Note that each one of these losses ­– Chinatown, the heritage buildings on Jasper Avenue, the Cloverdale footbridge, the river valley gardens and parkland, and the trees in Strathearn – has met with resistance from community groups. Chinatown groups took the city to court, the heritage buildings prompted a special report and public hearing, the Cloverdale footbridge sparked the creation of a group with nearly 2000 members from across the city, the river valley parkland is covered by its own special bylaw created specifically to protect against the threat of transportation infrastructure development, and the mature trees incited a petition in the Strathearn community. As a Strathearn resident noted to an Edmonton Journal reporter, “This isn’t just about Strathearn. It’s about all neighbourhoods,” he said. “We want people to be aware of what the benefits of the trees are and our responsibility as urbanites. It’s all about making Edmonton a better place to live.”[3]

We thus question the strategic alignment of the Valley Line LRT to Edmonton’s goal for a “more sustainable, healthy, compact city” and the project’s goal “to promote compact urban form,” as the destruction of historical, cultural, environmental and social spaces in the city core works against these goals.

Sacrificing the livability of the core to serve the outskirts – especially as the city continues to construct new roads and widen existing ones – contributes to “doughnut development” and exacerbates the problem of costly sprawl. “The Way We Move” clearly acknowledges this point, stating, “It is well recognized that major roadway and highway investments tend to support and be consistent with a dispersed urban form and lower density development” (p.34). Yet the Transportation Department’s own 2014 report “Shifting Edmonton’s Transportation Mode” is a deeply contradictory and problematic document that indicates little awareness of doughnut development pitfalls and little willingness to lead a shift away from the status quo. This is, therefore, not a question of “temporary pain for long-term gain.” According to urban planning principles and our own examples in Edmonton, the gain in public transit will never offset the Valley Line LRT’s destruction of livability elements in the city core, and hence potential for sustainability and compact form of our city. We need a revised, holistic transportation plan performed by urban planners, not the Transportation Department. We need public transit that replaces cars, not parks and public spaces.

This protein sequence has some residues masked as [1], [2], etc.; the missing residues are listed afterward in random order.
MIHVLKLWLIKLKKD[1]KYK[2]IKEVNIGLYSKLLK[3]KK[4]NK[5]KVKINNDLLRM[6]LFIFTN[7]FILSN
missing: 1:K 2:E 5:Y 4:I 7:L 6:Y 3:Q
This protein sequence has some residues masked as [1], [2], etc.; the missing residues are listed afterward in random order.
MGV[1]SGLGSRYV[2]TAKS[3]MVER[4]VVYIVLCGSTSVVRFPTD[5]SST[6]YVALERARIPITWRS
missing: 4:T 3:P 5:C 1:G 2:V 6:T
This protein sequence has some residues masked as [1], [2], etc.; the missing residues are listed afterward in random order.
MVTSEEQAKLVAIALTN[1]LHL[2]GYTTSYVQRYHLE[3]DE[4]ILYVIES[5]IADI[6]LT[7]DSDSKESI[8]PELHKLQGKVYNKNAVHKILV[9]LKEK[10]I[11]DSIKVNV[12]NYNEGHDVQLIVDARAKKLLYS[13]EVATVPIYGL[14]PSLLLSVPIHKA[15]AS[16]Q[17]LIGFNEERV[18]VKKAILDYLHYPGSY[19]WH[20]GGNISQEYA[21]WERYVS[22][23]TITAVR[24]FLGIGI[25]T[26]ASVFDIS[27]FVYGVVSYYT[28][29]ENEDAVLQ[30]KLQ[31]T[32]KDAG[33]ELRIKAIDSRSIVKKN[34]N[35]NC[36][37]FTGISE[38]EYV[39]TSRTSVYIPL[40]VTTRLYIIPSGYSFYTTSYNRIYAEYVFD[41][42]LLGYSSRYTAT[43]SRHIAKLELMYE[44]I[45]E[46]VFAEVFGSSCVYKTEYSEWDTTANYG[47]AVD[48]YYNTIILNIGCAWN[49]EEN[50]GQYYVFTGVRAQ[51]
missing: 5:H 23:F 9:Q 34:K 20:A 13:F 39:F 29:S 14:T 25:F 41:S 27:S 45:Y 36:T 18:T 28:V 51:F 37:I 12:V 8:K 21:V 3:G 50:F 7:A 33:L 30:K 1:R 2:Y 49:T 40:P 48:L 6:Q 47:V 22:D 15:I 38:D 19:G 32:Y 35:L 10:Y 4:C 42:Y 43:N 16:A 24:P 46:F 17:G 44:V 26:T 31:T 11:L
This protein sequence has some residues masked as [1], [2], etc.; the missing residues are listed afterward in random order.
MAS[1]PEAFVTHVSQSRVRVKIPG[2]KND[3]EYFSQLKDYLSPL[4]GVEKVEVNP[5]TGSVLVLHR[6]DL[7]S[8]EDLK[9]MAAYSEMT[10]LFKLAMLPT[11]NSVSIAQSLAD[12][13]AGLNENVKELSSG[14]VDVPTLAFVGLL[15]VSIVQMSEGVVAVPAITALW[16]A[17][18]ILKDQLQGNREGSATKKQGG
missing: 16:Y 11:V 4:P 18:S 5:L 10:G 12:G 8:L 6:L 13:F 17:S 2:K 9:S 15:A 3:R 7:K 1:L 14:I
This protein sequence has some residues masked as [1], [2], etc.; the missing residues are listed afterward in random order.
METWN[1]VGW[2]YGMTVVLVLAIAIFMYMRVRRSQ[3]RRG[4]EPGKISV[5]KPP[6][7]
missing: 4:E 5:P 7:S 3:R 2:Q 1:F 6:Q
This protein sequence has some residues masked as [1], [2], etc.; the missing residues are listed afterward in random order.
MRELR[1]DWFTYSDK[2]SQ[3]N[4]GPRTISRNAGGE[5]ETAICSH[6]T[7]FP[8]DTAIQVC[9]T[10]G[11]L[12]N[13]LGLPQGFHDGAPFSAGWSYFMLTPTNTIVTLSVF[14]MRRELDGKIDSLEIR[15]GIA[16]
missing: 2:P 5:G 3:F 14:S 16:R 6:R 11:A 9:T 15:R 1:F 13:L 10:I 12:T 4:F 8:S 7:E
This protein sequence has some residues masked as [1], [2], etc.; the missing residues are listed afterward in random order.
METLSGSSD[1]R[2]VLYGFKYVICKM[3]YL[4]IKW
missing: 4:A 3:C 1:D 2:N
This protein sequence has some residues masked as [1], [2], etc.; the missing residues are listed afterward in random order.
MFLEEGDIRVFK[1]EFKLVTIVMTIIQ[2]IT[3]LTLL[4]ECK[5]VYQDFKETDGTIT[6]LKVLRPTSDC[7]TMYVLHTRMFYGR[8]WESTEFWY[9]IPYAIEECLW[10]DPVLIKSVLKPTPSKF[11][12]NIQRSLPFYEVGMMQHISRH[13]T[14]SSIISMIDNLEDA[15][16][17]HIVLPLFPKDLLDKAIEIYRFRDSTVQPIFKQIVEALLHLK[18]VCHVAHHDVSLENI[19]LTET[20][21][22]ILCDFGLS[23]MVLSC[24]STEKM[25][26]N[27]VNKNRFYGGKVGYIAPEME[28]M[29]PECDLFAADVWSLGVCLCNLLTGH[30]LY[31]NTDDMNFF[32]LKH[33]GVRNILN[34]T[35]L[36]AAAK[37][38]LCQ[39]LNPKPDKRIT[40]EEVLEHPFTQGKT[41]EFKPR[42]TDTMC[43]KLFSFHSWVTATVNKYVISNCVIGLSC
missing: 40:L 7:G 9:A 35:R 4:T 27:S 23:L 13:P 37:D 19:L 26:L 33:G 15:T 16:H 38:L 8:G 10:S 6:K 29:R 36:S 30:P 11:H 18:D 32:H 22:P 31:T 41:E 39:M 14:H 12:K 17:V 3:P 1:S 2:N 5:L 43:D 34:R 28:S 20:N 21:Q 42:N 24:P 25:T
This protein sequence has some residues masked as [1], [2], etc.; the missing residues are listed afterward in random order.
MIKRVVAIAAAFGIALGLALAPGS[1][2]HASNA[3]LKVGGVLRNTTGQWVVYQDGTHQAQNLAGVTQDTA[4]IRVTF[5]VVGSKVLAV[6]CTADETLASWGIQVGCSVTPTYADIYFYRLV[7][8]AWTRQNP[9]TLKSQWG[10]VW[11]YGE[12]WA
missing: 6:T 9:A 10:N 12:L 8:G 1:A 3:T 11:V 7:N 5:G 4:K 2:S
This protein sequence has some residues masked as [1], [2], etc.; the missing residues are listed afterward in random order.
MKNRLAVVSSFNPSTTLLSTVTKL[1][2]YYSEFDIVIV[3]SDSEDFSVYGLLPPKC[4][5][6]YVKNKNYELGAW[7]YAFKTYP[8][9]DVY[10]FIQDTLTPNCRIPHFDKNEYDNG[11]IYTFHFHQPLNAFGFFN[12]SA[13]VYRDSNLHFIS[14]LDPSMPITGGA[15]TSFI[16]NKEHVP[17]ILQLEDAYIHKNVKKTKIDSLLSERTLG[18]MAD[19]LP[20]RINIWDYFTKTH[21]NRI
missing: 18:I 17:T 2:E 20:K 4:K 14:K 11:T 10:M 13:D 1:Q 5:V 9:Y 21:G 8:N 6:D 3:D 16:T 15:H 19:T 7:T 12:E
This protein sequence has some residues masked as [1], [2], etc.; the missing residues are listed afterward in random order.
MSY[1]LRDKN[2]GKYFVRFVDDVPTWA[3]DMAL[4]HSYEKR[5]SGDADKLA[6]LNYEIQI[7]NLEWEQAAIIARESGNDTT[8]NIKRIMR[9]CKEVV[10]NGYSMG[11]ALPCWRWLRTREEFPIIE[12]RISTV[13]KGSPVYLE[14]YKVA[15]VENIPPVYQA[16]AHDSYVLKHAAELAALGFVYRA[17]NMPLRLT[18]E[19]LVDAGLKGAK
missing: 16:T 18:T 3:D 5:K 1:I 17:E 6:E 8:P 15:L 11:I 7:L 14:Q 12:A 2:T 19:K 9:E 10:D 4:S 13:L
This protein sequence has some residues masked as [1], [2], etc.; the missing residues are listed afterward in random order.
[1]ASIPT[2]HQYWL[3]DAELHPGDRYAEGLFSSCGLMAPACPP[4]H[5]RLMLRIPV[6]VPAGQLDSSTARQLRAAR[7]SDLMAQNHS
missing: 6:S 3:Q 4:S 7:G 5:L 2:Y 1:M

Limited Transit-Oriented Development Opportunities

Another problem we see with the Valley Line LRT is that it does not offer maximum transit-oriented development (TOD) opportunities. The CPR route (the route originally foreseen for public transit development when Mill Woods was built in the 1970s, and on land just released to the province in January 2015) purportedly has space for an additional 40,000 people[4], would service Whyte Avenue and the Old Strathcona Farmer’s Market, and would enable more direct travel for students traveling to the University of Alberta. It also makes use of existing infrastructure, meaning it involves low environmental impact on the river valley. The Valley Line LRT, on the other hand, runs largely through parkland and mature neighborhoods – areas with low TOD potential. While ERUPT supports the Edmonton Transit System Advisory Board’s call for BRT as a more cost-efficient technology than LRT, this alternative route nevertheless points to another major weakness in the Valley Line LRT planning. In fact, BRT’s use of existing transportation corridors means the route could be easily tweaked to increase TOD potential.




[4] As per Valley Line LRT “EISA Amendments” public hearing presentation by architect David Hamilton, who helped plan Mill Woods in the 1980s.